My point was that in the ancient world magic and miracles went hand in hand.
It's probably healthier to recognize Jesus as an allegorical personification of many of the better attributes of the world around us and ideals within us.

The sun turns water into wine, it's a process, not unlike turning sorrow into joy.

Where poetry soars, rationalism crashes and burns. The old archetype of the eagle and the snake I suppose. Ideally one inspires the other.

Our modern world is hardly devoid of magic and miracles. Advertising could be considered black magic, sex sells beer. Splitting the atom could be considered the blackest magic of all, in the very literal way that most people think of "magic" these days. How do you define magic? In philosophical terms or flying broomsticks?

One really has to believe in miracles to believe the trans/post humanists. Literal Salvation is at hand! Literal "eternal life" will be ours (as opposed to the metaphorical eternal life of philosophy - identifying with the creative force or potential inherent in all life).

If you choose to define "magic" as: 'the art and science of causing changes in consciousness in accordance with will' - then we all do this, some more consciously than others is all.
 
May 27, 2012
6,458
0
0
Netserk said:
No it doesn't. That answer has already been given.

"Act only according to that maxim whereby you can, at the same time, will that it should become a universal law"
Oh, so "will[ing] that it should become a universal law" solves the puzzle? So this is a theoretical proposition, and doesn't translate to reality then. Okay, sounds like you have faith in something I certainly don't. and never will.

Your universality has massive holes, you can ignore them if you want, but they exist nonetheless.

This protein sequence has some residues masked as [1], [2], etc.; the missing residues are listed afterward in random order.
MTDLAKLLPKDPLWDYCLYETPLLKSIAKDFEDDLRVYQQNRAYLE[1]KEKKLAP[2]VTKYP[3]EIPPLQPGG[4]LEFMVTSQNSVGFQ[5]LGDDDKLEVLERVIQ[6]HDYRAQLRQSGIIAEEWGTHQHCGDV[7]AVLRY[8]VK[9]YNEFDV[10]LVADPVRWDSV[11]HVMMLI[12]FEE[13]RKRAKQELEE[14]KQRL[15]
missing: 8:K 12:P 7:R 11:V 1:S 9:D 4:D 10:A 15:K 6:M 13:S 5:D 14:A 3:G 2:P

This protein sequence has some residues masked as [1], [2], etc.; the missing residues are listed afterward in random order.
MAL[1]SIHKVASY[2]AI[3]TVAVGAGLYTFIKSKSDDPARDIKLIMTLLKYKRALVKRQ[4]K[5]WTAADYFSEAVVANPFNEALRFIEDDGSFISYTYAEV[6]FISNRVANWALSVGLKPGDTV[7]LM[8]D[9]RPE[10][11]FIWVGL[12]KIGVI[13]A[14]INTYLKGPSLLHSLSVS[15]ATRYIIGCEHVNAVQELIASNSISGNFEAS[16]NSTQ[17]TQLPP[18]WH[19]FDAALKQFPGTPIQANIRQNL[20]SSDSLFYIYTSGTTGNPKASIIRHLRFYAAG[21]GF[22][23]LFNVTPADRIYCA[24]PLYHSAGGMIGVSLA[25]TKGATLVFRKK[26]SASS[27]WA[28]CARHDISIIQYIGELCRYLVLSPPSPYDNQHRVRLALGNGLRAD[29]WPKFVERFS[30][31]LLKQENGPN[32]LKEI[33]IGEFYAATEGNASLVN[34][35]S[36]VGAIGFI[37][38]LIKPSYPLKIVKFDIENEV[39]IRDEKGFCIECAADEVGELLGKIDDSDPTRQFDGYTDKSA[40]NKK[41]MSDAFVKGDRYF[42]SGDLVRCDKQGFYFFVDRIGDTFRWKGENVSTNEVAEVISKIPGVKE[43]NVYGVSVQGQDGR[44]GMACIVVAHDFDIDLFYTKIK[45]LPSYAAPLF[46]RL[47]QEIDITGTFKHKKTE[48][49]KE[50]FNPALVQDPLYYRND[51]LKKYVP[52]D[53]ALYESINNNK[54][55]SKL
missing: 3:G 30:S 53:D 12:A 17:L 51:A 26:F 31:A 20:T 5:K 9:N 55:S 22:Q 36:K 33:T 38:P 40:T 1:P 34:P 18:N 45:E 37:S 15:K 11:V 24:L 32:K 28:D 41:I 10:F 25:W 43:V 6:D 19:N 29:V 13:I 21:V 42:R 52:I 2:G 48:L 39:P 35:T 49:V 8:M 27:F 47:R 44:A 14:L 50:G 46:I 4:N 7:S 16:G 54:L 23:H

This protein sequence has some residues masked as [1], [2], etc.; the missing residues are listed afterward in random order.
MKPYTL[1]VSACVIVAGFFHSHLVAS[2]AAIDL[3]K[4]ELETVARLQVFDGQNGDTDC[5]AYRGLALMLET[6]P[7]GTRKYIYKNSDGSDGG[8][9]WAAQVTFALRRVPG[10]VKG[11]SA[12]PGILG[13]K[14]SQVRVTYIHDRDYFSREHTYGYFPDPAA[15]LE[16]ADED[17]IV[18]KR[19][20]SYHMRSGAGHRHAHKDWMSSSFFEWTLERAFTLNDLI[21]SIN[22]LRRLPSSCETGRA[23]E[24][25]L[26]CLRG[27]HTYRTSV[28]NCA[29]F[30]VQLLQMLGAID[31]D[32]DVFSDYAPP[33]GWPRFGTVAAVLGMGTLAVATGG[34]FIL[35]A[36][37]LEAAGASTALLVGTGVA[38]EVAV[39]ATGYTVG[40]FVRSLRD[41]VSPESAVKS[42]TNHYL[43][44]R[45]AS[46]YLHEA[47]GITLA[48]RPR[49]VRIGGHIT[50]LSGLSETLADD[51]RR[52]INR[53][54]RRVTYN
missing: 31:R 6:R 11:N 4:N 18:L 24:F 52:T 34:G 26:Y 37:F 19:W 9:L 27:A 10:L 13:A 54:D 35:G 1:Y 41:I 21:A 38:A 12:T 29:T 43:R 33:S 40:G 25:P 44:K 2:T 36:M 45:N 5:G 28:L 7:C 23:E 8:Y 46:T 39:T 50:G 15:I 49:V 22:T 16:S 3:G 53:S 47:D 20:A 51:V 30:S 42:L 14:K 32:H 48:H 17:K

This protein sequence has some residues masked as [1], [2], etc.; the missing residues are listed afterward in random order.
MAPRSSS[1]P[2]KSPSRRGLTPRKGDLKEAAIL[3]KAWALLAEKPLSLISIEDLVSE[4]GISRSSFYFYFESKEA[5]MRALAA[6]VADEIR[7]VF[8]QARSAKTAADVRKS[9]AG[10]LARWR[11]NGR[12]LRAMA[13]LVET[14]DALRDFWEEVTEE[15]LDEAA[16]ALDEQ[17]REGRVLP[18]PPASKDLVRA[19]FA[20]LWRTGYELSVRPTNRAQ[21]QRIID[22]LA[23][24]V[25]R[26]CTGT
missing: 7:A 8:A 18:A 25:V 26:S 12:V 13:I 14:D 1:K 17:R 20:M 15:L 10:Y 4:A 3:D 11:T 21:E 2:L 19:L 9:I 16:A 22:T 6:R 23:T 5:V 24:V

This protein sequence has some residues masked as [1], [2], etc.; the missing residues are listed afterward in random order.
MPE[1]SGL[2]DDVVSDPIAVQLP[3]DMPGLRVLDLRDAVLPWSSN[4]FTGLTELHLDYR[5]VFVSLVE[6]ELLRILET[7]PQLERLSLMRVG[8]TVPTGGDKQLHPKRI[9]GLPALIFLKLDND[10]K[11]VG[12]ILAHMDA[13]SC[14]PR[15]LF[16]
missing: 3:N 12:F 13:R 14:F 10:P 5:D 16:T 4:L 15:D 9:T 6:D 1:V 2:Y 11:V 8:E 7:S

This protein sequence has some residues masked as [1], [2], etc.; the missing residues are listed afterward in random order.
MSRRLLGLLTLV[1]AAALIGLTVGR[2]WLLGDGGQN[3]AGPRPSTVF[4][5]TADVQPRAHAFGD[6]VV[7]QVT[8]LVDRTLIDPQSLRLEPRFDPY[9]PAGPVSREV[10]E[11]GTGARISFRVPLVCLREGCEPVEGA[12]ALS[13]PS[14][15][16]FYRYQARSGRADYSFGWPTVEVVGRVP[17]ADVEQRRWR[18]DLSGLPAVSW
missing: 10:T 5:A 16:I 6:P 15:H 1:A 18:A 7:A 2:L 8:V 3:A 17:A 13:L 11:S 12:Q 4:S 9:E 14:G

May 27, 2012
6,458
0
0
Netserk said:
It's not about wishing or wanting, it's about self-contradictory acts/maxims being objectively immoral.

As an example: It's objectively wrong to cheat in front of a line when you're waiting for something, as there would be no line for you to cheat in front of if everybody did so.
I bolded the problem. "Self" and "Objective" are incompatible in relation to what we are discussing.
 
RetroActive said:
It's probably healthier to recognize Jesus as an allegorical personification of many of the better attributes of the world around us and ideals within us.

The sun turns water into wine, it's a process, not unlike turning sorrow into joy.

Where poetry soars, rationalism crashes and burns. The old archetype of the eagle and the snake I suppose. Ideally one inspires the other.

Our modern world is hardly devoid of magic and miracles. Advertising could be considered black magic, sex sells beer. Splitting the atom could be considered the blackest magic of all, in the very literal way that most people think of "magic" these days. How do you define magic? In philosophical terms or flying broomsticks?